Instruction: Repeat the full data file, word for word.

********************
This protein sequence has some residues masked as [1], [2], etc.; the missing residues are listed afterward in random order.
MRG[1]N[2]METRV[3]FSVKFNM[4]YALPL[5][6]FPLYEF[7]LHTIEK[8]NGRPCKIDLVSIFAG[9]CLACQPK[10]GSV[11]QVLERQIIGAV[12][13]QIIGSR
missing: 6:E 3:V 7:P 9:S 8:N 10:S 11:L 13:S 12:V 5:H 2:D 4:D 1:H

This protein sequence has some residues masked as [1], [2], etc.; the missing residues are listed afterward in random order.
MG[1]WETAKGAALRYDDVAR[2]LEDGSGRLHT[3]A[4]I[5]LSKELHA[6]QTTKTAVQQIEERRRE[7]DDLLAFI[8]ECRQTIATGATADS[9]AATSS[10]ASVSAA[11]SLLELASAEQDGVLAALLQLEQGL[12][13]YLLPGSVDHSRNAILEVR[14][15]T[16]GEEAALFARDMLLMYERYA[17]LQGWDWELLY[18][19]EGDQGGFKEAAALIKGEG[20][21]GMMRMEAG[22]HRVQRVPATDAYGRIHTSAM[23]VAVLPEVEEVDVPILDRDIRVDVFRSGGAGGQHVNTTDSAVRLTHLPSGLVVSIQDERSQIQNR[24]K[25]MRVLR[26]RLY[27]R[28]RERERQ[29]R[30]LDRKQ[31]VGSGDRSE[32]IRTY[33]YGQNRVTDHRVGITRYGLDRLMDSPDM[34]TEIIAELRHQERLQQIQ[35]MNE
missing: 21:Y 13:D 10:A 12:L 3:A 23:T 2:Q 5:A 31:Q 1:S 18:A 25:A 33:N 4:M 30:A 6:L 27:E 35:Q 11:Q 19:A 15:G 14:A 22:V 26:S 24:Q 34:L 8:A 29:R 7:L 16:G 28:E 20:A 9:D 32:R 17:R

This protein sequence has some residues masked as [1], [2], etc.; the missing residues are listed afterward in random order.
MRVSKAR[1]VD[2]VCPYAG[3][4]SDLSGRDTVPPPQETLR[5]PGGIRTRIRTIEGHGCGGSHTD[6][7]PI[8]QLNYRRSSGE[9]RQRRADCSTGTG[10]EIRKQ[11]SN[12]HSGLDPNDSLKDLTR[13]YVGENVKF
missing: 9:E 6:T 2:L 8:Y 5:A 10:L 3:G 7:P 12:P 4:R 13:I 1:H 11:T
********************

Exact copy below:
This protein sequence has some residues masked as [1], [2], etc.; the missing residues are listed afterward in random order.
MRG[1]N[2]METRV[3]FSVKFNM[4]YALPL[5][6]FPLYEF[7]LHTIEK[8]NGRPCKIDLVSIFAG[9]CLACQPK[10]GSV[11]QVLERQIIGAV[12][13]QIIGSR
missing: 6:E 3:V 7:P 9:S 8:N 10:S 11:L 13:S 12:V 5:H 2:D 4:D 1:H

This protein sequence has some residues masked as [1], [2], etc.; the missing residues are listed afterward in random order.
MG[1]WETAKGAALRYDDVAR[2]LEDGSGRLHT[3]A[4]I[5]LSKELHA[6]QTTKTAVQQIEERRRE[7]DDLLAFI[8]ECRQTIATGATADS[9]AATSS[10]ASVSAA[11]SLLELASAEQDGVLAALLQLEQGL[12][13]YLLPGSVDHSRNAILEVR[14][15]T[16]GEEAALFARDMLLMYERYA[17]LQGWDWELLY[18][19]EGDQGGFKEAAALIKGEG[20][21]GMMRMEAG[22]HRVQRVPATDAYGRIHTSAM[23]VAVLPEVEEVDVPILDRDIRVDVFRSGGAGGQHVNTTDSAVRLTHLPSGLVVSIQDERSQIQNR[24]K[25]MRVLR[26]RLY[27]R[28]RERERQ[29]R[30]LDRKQ[31]VGSGDRSE[32]IRTY[33]YGQNRVTDHRVGITRYGLDRLMDSPDM[34]TEIIAELRHQERLQQIQ[35]MNE
missing: 21:Y 13:D 10:A 12:L 3:A 23:T 2:Q 5:A 31:Q 1:S 18:A 25:A 33:N 4:M 30:A 6:L 27:E 35:Q 11:Q 19:A 15:G 14:A 22:V 26:S 24:Q 34:L 8:A 29:R 7:L 16:G 28:E 20:A 9:D 32:R 17:R

This protein sequence has some residues masked as [1], [2], etc.; the missing residues are listed afterward in random order.
MRVSKAR[1]VD[2]VCPYAG[3][4]SDLSGRDTVPPPQETLR[5]PGGIRTRIRTIEGHGCGGSHTD[6][7]PI[8]QLNYRRSSGE[9]RQRRADCSTGTG[10]EIRKQ[11]SN[12]HSGLDPNDSLKDLTR[13]YVGENVKF
missing: 9:E 6:T 2:L 8:Y 5:A 10:L 3:G 7:P 12:P 4:R 13:I 1:H 11:T